Strike at Peru's top copper and zinc mine to end by Sunday -union

Thu Nov 27, 2014 6:26pm EST
 
Email This Article |
Share This Article
  • Facebook
  • LinkedIn
  • Twitter
| Print This Article
[-] Text [+]

LIMA Nov 27 (Reuters) - The union at Peru's largest copper and zinc mine told Reuters it would call off a strike at Antamina by Sunday, but said it was already planning a new walkout in December.

The labor stoppage at the Antamina mine, which produces about 30 percent of Peru's copper and 20 percent of its zinc, began on Nov. 10, but Peru's work authority declared it illegal.

"We are waiting for the reply to an appeal we made to the authority in order to decide when to return to work," Jorge Juarez, the SUTRACOMASA secretary general said on Thursday. "In any case, it will be at the latest by Sunday."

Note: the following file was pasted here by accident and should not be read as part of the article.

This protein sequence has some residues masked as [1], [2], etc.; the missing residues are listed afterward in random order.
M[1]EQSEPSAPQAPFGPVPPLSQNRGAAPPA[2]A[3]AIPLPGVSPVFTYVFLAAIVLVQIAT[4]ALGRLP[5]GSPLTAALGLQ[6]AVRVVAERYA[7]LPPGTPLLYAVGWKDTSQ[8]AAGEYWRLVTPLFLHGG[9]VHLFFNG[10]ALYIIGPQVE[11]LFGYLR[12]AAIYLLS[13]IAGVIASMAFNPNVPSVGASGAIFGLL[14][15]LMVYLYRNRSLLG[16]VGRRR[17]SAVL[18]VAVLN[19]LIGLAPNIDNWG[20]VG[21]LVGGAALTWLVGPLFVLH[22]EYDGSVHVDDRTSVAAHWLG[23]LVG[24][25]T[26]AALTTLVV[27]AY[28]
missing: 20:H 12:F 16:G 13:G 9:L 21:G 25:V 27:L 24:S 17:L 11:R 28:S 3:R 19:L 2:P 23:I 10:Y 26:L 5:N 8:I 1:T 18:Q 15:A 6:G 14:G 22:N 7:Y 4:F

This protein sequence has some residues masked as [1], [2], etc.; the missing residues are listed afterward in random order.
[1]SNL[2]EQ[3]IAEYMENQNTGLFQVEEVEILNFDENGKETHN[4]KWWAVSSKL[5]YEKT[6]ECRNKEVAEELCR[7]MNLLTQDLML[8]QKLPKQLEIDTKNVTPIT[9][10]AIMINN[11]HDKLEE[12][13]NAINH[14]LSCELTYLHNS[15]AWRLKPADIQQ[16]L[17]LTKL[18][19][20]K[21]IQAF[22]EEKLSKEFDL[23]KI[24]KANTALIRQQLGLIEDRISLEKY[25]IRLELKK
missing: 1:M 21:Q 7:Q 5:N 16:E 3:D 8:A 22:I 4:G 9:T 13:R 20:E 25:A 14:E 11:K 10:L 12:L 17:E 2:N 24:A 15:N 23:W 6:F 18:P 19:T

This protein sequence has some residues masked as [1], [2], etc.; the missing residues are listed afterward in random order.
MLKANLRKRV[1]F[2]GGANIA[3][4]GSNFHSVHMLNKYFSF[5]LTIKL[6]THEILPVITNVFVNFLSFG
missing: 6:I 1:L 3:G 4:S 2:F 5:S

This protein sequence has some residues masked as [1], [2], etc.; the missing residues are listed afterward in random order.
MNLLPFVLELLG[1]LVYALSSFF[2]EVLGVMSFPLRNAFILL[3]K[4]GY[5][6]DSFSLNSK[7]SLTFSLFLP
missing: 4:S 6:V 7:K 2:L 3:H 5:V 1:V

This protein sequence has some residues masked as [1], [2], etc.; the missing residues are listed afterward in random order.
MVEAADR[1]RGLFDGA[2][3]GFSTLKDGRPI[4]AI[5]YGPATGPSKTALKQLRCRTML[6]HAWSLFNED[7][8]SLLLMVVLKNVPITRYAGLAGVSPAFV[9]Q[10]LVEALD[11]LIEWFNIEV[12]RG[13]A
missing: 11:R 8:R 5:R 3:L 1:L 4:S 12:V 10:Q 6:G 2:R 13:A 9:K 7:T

An Antamina spokesman said the company hoped for things to return to normal next week and to end its contingency plan for preventing the strike from affecting output. SUTRACOMASA says the walkout drastically reduced production, which the company denies.

Unionized workers are demanding a bonus to offset shrinking proceeds from a revenue-sharing agreement. Profit at Antamina has been hit this year by falling production and weak global metal prices.

The union will inform authorities and the mine next week of a new indefinite strike it is planning for Dec. 10, Juarez said.

BHP Billiton and Glencore Xstrata each have 33.75 percent stakes in Antamina, which is also Peru's biggest producer of zinc. Teck Resources holds 22.5 percent and Mitsubishi Corp 10 percent.

Peru is the world's third biggest copper producer and the metal is a leading source of hard currency. Slipping copper output this year from Antamina has added pressure as the country's economy expands at its slowest pace in five years.

In the first nine months of 2014, Antamina's copper production slipped 16 percent to 273,411 tonnes, while its zinc output fell 20 percent to 194,233 tonnes.

(Reporting by Marco Aquino; Writing by Sarah Marsh; Editing by Peter Cooney)